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Where God is Depends on Us

When children ask us, “where is God?” We usually tell them that “God is everywhere.”

It’s a beautiful answer, completely true, but it doesn’t help when you are older. When we see what goes on in the world, we often ask ourselves the very same question, “Where is God?” The truth of the matter is that God’s presence in the world is hidden, difficult to perceive, yet embedded in everything.

After the Jewish people received the Torah on Sinai God instructs them in Parshat Terumah, “And let them make Me a sanctuary, that I may dwell among them.” (Shemot 25:8). God instructs the Jewish people to create a vessel to experience the proximity of God.

Shabbat is another vessel for us to experience the indwelling presence of God in the world. For on Shabbat, teaches the Sfat Emet, we experience the truth that everything that we have and do exists only because of God, and we are able to recognize the sanctity of all creation.

When we gather at the table and bless the Shabbat on Friday night with our candles, wine, and meal, the Shechinah, the indwelling presence of God is with us.

When we gather as a community to sing, dance and pray especially on Shabbat- the Shechinah, the indwelling presence of God is with us.

Whenever we wonder where God is, it usually means that we’re not making a place for

God. Because when we live a life full of Shabbat and community, of gratitude and giving, we cannot help but experience the proximity of God.

God’s presence in the world is truly, as the Rebbe of Kotzk taught, wherever we let God in. Our lives, and the whole world, can be a dwelling place for God. This is what the Torah is all about.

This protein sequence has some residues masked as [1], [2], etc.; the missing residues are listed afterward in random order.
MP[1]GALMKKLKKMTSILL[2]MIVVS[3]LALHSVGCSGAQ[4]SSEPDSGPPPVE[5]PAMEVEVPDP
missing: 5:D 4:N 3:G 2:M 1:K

But our relationship with God depends totally on us.

Shabbat Shalom.

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Acting With Godliness

The Torah tells us in Parsha Mishpatim, that we are to “Distance yourself from falsehood.” (Ex. 23:7) No other transgression, said Rabbi Simcha Bunim of Przysucha, has this commandment. What it is about falsehood that God is so concerned about us falling into?

There is the obvious problems that lying can get one in trouble. Each lie becomes bigger and bigger, and then you have to create new lies to cover up the other lies. Before you know it, you have constructed a life of lies.

But lying, we learn from several places in the Talmud, is at times permitted – especially to save a life and to prevent various levels of embarrassment. So if lying is permitted in those cases, what is the Torah referring to here?

The majority of our sages teach us that Torah is giving specific advice to judges. As Rav Hirsch wrote, “It makes it the judge’s duty to meticulously avoid any and every thing by which there is the slightest possibility of the veracity of the judgement being affected.”

I want to add another layer onto this. The Torah is also telling us to distance ourselves from lying to ourselves, and specifically from lying in how we judge ourselves.

So much personal strife results when we are are not honest with ourselves, who we are and what we are doing. We can end up judging ourselves very harshly, and distancing ourselves from God. Or we can fail to judge our actions and think that we are always right, and it’s the other person who is in the wrong.